All that said, I don’t personally see Trump as someone who can destroy the very thing that accumulates his wealth, so my bet is he is another leviathan, in the flesh.Report

    • Joe Sal in reply to Joe Sal says:

      Trump only had two players near him that could have been serious about taking it apart. The first was Bannon, who appears to be side lined, the second was McMaster.

      McMaster was a mystery for awhile. If you were going to fight a decentralized war against the establishment, McMaster would have been the only strategic player on the board that could have operated a decentralized opposition without losing his mind to the abyss.

      As time has revealed, he appears to be a hunter of decentralized opposition. It makes him the most dangerous person someone from my camp would face, because he might have a clue with what to do in warfare where so many parameters are uncertain.

      Trump himself, is not a agent of serious decentralization. Nothing in his past, nothing in the present, nothing I can forsee in the future makes him capable of dismantling a state that serves him.

      The only way I see he could wreck it, would be on accident and not deliberate, which I guess is still possible, but not likely. If we get the right y-axis shift, that could take it all down, but I don’t see any signs of that yet.Report

      • Maribou in reply to Joe Sal says:

        @joe-sal I would ask that you don’t, actually, use the space for these comments to keep talking about Trump. Folks may want to discuss the actual links in the piece, or other mental health related stuff, and this is a distraction.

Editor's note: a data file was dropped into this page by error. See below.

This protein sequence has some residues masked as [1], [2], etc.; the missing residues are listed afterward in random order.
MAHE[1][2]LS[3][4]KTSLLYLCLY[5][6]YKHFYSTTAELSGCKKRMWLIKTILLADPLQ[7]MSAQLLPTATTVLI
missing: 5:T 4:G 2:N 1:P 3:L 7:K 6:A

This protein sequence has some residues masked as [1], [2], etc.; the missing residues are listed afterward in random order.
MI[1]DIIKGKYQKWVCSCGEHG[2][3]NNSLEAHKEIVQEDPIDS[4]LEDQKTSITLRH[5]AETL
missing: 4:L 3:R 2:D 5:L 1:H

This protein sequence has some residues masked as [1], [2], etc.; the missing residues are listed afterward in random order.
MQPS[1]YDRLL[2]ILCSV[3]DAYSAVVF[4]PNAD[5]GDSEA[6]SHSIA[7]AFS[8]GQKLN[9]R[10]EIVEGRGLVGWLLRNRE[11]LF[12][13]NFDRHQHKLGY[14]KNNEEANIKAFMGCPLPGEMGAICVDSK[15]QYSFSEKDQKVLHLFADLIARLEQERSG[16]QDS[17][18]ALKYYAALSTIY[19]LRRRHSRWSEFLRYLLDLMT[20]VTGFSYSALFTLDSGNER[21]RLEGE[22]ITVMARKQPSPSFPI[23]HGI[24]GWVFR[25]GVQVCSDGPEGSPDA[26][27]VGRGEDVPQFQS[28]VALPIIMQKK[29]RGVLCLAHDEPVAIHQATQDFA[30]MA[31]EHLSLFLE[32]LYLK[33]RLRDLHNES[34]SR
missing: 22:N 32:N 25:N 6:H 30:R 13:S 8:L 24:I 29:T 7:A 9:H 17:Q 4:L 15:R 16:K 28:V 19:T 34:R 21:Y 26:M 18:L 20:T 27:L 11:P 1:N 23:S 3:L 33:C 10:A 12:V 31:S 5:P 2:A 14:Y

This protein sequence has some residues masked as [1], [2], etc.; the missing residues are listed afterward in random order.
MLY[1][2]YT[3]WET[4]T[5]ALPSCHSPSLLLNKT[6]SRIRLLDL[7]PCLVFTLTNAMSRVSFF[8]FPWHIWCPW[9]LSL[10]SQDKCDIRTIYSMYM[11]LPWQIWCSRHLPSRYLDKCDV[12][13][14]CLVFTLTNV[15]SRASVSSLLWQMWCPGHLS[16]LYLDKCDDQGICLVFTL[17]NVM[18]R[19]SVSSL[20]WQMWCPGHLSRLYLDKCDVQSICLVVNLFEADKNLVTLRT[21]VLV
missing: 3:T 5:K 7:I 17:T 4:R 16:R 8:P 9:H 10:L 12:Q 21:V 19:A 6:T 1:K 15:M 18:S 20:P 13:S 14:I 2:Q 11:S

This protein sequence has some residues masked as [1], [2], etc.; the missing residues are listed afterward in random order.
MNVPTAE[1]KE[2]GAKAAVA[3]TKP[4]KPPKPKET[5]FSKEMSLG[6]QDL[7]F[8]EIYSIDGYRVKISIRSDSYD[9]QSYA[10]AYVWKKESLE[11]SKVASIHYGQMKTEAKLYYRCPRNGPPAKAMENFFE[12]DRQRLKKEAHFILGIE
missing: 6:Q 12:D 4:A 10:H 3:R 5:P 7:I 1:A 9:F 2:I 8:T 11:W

You and Still weren’t in a conversation about Hobbes that was heated, and I apologize for cutting off this part of the discussion (for now) because of other conversations that were unduly heated. I won’t delete or redact your comments for that reason. (Also, irrelevantly, I found them quite insightful.)

        There will be plenty of other, on-topic chances to talk about Trump in other comment sections I am 100 percent sure.Report

        • Joe Sal in reply to Maribou says:

          No worries,
          I won’t continue with it. The Hobbesian issue is an ongoing one on the site, and I felt I owed Stillwater an answer about it, as he and I pick through pieces of the concept on occasion, and his opinion on it matters a great deal to me, so I don’t want to leave him hanging on that particular subject.

          I’ll hush for now, my apologies.Report

  10. Jaybird says:

    (Not the time or the place, honey. – maribou)


    • Maribou in reply to Jaybird says:

      General moderator note:

      In general, Linky Friday is more freeform but links in other linky posts that have virtually nothing to do with the topic should be withheld unless they are of supreme, shocking importance. And they especially shouldn’t be jokingly presented as if they have some relevance to the topic.

      (And before anyone freaks out that I’m changing the comment policy, “on-topic” has been in the comment policy for years. Yes, we stray, but jokes that seem to be on-topic and actually aren’t at all? Nope. Even if spousal.)Report

      • Will Truman in reply to Maribou says:

        I will say that Morning Ed has had both policies over its tenure. It started out as anything-goes and submit-your-own-links, but later on was changed to Topic At Hand. When I instituted the latter policy, it was meant to be temporary (one week), but it carried on and things were better for it. Nonetheless, I never formally stated that as the new permanent policy.

        So, what I am saying here is that any confusion on this point is due to ambiguity on my part. I support going with Topic At Hand except on Linky Fridays.

        The way it’s looking, next week will have a Morning Ed for Politics and another for Media. And World, probably. So it will be a wide open week for Trump talk.Report

    • Pinky in reply to Jaybird says:

      Thanks for the link, Jaybird.Report